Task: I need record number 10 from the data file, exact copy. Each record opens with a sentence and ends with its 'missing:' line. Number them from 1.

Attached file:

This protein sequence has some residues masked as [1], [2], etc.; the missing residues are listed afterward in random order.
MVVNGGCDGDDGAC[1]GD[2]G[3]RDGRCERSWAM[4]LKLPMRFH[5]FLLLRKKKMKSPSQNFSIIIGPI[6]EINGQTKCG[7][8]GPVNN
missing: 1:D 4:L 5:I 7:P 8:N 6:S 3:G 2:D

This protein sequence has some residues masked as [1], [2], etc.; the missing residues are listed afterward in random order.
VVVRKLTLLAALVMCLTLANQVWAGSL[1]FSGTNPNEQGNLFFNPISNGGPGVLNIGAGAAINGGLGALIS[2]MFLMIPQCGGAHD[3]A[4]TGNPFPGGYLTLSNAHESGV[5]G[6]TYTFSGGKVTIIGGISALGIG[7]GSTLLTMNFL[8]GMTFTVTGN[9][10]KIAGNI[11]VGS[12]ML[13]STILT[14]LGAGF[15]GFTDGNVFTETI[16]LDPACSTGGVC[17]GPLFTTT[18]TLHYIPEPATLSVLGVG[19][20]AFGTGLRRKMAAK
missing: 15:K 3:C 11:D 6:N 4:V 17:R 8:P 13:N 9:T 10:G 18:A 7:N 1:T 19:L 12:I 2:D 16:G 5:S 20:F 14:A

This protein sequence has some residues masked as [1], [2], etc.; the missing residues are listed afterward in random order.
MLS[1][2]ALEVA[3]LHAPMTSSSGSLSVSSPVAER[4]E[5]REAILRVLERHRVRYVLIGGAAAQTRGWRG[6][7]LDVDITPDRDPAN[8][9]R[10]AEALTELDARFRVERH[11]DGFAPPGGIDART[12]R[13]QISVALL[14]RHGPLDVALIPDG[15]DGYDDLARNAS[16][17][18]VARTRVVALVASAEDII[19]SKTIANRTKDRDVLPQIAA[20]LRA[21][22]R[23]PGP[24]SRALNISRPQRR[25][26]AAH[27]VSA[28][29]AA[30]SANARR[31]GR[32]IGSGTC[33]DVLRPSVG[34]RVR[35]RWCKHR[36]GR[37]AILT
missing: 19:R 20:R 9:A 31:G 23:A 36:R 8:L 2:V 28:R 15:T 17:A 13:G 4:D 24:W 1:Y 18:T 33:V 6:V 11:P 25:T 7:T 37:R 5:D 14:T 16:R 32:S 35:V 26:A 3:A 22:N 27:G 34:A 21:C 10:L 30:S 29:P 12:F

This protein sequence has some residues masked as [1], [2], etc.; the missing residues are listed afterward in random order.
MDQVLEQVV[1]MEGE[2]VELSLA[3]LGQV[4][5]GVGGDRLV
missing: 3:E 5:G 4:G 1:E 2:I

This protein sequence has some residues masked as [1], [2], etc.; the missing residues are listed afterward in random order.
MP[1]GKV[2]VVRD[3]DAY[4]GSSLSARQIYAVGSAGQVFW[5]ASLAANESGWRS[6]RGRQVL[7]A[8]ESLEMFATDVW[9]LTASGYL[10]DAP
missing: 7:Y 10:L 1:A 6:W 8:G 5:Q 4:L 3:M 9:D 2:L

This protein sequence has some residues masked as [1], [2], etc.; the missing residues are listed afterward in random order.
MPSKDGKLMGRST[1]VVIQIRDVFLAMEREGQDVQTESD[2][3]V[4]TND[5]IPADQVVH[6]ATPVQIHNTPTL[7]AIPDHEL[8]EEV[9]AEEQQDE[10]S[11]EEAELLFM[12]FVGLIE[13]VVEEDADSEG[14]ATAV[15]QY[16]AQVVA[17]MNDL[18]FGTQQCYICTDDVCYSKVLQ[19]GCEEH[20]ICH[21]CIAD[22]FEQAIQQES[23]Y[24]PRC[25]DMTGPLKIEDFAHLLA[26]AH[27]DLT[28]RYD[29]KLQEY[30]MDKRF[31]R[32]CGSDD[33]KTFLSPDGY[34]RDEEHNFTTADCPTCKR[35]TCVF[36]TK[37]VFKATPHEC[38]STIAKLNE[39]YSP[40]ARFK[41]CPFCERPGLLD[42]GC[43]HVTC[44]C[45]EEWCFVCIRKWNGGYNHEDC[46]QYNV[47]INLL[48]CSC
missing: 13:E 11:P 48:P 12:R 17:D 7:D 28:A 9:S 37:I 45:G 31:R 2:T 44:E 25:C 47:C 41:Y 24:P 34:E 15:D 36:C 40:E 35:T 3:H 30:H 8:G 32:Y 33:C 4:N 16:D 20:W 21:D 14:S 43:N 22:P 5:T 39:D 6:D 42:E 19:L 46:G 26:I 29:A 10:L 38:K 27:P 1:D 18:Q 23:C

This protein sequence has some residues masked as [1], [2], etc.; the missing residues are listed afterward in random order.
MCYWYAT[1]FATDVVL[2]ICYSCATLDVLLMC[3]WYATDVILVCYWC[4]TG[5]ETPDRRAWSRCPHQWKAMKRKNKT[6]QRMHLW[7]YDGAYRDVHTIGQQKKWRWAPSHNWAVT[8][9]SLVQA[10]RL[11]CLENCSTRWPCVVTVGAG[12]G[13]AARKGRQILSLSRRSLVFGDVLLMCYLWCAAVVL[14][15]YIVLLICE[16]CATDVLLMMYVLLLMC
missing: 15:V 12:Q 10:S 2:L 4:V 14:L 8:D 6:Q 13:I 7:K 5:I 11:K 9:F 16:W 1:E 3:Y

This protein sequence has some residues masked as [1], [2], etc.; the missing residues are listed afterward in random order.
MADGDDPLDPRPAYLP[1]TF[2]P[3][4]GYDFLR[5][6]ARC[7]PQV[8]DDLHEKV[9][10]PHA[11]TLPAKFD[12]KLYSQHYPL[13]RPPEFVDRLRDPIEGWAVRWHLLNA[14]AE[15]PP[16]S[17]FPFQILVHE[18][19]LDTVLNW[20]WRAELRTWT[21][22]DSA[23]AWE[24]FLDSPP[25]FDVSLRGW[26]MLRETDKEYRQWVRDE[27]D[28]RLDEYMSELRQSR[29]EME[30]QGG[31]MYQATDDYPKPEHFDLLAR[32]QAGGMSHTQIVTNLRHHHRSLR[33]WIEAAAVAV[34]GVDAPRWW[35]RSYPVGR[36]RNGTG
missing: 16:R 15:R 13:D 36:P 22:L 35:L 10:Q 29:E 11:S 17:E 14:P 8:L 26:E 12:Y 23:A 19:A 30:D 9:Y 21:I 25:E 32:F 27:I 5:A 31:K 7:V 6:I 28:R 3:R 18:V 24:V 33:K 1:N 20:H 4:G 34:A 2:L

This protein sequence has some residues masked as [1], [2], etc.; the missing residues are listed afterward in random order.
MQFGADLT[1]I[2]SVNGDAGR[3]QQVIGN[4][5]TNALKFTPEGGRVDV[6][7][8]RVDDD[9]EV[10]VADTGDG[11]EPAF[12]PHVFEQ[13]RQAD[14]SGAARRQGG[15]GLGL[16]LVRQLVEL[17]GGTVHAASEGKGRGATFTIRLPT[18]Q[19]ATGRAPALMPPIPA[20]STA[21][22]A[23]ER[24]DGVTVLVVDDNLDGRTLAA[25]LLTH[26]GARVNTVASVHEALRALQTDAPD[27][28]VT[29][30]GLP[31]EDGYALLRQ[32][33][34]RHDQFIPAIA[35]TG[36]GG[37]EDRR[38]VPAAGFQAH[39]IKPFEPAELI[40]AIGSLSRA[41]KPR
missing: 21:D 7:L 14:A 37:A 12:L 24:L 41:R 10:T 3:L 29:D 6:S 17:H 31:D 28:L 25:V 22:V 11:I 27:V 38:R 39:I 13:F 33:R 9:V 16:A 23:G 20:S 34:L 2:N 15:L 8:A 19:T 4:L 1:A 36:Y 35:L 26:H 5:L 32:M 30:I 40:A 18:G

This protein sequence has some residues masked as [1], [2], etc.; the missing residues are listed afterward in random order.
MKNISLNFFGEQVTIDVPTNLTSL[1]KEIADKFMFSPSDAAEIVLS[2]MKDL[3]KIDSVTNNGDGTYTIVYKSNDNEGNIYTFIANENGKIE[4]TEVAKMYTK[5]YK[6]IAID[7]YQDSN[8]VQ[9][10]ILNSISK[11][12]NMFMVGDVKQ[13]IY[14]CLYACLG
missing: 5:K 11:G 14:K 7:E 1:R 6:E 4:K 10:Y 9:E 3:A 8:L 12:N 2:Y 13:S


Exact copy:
This protein sequence has some residues masked as [1], [2], etc.; the missing residues are listed afterward in random order.
MKNISLNFFGEQVTIDVPTNLTSL[1]KEIADKFMFSPSDAAEIVLS[2]MKDL[3]KIDSVTNNGDGTYTIVYKSNDNEGNIYTFIANENGKIE[4]TEVAKMYTK[5]YK[6]IAID[7]YQDSN[8]VQ[9][10]ILNSISK[11][12]NMFMVGDVKQ[13]IY[14]CLYACLG
missing: 5:K 11:G 14:K 7:E 1:R 6:E 4:K 10:Y 9:E 3:A 8:L 12:N 2:Y 13:S